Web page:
Here in the south, I won't accept a southern beer that's been forced through a sparkler to create a head that isn't appropriate. A northern beer also shouldn't need the sparkler to create a head; it should be a natural part of pouring the pint.

Thread: Not enoughh CO2 ?
22/09/2021 12:10:33
Posted by mgnbuk on 22/09/2021 11:38:35:

I see non-one condemns the CO2 produced in brewing alcohol.

I don't know if it is a general practice in the brewing sector, but on an episode of the "Inside the factory" TV program than covered production of cider that company recovered the CO2 released during fermentation & used it to carbonate the finished product when it was canned.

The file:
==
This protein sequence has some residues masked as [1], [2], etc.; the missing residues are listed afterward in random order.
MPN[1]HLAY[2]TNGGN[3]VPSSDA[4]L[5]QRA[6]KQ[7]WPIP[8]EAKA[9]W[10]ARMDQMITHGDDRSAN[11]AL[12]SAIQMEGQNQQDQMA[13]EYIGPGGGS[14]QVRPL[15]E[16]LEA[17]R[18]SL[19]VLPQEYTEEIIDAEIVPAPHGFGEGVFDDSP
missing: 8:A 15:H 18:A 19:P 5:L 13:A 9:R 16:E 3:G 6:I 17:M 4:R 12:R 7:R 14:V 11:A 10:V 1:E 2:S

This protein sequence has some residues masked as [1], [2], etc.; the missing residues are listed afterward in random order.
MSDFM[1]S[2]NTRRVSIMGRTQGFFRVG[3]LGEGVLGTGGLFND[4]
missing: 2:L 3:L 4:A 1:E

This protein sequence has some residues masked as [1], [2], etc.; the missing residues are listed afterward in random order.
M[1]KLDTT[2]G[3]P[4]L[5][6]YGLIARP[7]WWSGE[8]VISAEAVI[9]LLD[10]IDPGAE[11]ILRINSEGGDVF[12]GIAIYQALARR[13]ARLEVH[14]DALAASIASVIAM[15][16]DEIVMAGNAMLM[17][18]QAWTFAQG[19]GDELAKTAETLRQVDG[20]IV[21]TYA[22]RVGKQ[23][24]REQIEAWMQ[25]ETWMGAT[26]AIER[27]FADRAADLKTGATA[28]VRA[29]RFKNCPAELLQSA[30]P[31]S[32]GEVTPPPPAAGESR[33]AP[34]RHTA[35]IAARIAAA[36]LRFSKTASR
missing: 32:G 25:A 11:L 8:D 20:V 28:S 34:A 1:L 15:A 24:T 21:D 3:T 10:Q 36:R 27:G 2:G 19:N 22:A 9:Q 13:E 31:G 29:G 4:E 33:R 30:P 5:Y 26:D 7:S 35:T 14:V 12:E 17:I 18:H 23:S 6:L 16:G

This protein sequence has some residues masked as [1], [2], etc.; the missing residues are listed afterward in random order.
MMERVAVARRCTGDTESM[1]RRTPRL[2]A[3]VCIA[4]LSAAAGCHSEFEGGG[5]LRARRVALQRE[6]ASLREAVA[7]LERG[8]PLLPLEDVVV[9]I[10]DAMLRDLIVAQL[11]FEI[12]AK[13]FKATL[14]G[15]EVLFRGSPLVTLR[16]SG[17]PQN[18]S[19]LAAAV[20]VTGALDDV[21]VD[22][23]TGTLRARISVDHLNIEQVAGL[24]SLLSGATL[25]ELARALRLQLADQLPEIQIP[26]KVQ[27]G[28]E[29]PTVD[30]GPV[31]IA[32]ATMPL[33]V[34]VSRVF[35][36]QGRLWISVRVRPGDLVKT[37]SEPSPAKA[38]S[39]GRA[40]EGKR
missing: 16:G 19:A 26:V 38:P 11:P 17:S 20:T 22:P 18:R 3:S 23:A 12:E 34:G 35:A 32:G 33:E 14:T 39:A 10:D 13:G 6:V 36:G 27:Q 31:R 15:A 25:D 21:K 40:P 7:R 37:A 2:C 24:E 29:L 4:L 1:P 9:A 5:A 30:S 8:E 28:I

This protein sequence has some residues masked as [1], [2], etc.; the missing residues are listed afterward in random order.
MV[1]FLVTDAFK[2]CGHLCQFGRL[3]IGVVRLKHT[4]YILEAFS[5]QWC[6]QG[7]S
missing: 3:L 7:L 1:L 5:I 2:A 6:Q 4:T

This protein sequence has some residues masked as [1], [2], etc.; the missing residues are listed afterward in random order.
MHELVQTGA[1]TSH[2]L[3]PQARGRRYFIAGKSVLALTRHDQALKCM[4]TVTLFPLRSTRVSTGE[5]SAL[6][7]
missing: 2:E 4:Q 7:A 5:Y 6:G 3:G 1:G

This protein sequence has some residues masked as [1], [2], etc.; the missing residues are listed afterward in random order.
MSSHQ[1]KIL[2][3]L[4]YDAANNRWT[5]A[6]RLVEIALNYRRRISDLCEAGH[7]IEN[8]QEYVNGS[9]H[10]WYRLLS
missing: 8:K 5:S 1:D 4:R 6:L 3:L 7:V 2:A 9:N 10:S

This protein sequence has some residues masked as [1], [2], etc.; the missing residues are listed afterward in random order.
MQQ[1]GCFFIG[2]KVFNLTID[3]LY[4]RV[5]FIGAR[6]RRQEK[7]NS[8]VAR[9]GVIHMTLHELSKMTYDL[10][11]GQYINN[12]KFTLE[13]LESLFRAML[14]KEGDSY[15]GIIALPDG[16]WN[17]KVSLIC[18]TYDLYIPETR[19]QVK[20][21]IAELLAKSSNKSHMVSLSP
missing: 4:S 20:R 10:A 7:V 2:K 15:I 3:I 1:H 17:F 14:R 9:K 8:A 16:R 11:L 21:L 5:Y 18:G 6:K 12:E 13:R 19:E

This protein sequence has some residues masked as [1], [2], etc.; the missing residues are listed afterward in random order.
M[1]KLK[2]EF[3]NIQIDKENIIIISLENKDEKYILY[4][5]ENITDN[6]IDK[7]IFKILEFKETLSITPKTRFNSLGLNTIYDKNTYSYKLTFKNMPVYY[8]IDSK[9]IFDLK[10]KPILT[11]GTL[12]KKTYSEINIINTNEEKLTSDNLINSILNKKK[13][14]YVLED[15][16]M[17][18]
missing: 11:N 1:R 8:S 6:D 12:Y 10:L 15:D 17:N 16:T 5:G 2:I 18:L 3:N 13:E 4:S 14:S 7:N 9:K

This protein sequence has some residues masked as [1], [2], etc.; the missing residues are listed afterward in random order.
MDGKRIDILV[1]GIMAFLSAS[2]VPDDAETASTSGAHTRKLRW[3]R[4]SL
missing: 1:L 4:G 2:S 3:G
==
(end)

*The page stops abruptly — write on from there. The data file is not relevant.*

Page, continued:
When I dealt with Whitbread thirty years ago, the suggestion was that brewers have more CO2 than they know what to do with. We certainly got our cylinders for the dispensers for nothing.

Thread: Solar Panel Slew bearing, van hub?
21/09/2021 21:12:28
Posted by Maurice Taylor on 21/09/2021 20:50:24:

Hi, this unit contains the bearing .If you mount the side with 4 bolts to the static side of your pole and the side with 5 wheel studs to the panel side, Your panel will turn on the bearing.

This type of bearing is used on other 4x4 as well ,so should be very cheap at breakers yard.

That type of bearing is used on cars like Focus and Astras, where new ones are <£30